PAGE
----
Types of Hard Cheese - An Ultimate Guide
Do you like your grana soft and ready to grate while your cheddar in chunks? We are not surprised if you do because cheese is one of those delicacies that come in a variety of forms and hard cheese is one of them.
As the name implies, hard cheese is firm and savoury. It’s often divided into two categories: hard and semi-hard. To learn more about hard cheese and its types, tag along!
What Is Hard Cheese?
Hard cheese is formed when the curd is cut finely and cooked at a higher temperature, up to 55 degrees Celsius or even higher. This process dries away moisture and then the curd is placed in hoops, soaked, turned, and left in a cellar to mature.
Hard cheese is suitable for grating because it has low water content, a strong flavour, and some aroma, and a crumbly and dry structure.
Types of Hard Cheese
Hard cheese comes in a variety of types, each having a distinctive flavour, texture, and colour. There are several hard cheese examples and it may take us all day to remember them!
For now, here’s a rundown of the 10 most famous types of hard cheeses from around the world:
Where it’s from: Italy
Flavour: Salty, spicy, sharp and Smokey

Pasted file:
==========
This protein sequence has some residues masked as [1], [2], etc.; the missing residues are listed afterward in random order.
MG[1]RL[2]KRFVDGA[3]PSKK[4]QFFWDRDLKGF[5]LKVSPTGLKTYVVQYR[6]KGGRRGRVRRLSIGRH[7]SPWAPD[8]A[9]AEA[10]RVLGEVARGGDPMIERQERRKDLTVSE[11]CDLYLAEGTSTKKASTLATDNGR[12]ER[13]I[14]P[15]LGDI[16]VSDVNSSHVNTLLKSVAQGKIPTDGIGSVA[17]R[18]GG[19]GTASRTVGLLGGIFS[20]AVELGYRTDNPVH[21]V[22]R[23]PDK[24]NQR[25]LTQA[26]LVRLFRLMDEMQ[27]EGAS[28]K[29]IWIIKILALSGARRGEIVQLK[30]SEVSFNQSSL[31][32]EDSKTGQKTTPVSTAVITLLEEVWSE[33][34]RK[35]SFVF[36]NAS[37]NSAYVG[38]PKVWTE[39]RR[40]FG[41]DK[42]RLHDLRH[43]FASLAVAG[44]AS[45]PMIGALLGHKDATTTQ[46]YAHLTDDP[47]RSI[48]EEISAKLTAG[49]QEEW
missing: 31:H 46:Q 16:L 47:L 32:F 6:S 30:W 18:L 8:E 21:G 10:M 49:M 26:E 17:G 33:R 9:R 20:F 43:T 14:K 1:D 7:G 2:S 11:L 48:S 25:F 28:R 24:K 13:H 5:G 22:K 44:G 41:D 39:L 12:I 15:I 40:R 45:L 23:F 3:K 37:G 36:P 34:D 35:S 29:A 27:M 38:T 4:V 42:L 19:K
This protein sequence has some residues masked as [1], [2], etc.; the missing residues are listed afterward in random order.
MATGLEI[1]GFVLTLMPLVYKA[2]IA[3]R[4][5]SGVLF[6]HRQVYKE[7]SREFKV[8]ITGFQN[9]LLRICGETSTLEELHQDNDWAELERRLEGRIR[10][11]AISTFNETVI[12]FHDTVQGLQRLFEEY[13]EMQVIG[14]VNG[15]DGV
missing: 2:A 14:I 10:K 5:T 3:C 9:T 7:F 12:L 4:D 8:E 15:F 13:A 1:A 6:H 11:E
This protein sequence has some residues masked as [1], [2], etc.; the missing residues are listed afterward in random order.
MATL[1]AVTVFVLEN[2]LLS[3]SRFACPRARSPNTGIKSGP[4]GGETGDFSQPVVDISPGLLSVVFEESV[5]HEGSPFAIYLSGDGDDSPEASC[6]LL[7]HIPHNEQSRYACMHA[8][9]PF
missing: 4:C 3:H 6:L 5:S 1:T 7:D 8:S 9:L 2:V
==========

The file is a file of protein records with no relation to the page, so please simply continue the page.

Texture: Flaky, grainy, dense, and crumbly
Pairs well with: Fresh pears, wine, walnuts, Italian chestnut honey
Basically, any cheese made from sheep’s milk is Pecorino cheese. The country of origin for Pecorino is Italy and it refers to 4 varieties of Pecorino.
This type is traditionally creamy, hard, and comes in a drum-like shape. Depending on the aging period, Pecorino comes in a variety of flavours including spicy, salty, smokey, and sharp.
The most aged form of this cheese is called Stagionato. It has a hard and crumbly texture but has a nutty and buttery taste.
The young form of Pecorino is called Fresco and it has a softer texture. It has a mild and creamy flavour.
The best type of Pecorino has a smooth pale yellow or dark brown colour. The rind varies in colour depending on the age of the cheese.
Classic Pecorino comes in several flavours such as red chili and black peppercorns and the aroma is strong.
Pecorino Romano is a sharper alternative to Parmesan cheese and is widely used when Parmesan is not available.
Since it’s a grating cheese, it goes well with pasta, bread, and baked casseroles. You can also drink it with a light beer or a glass of strong Italian red wine.
Where it’s from: Italy
Flavour: Sharp, nutty, fruity, savoury
Texture: Grainy, crystalline, dense
Pairs well with: Pasta, soups, Champagne and dessert wines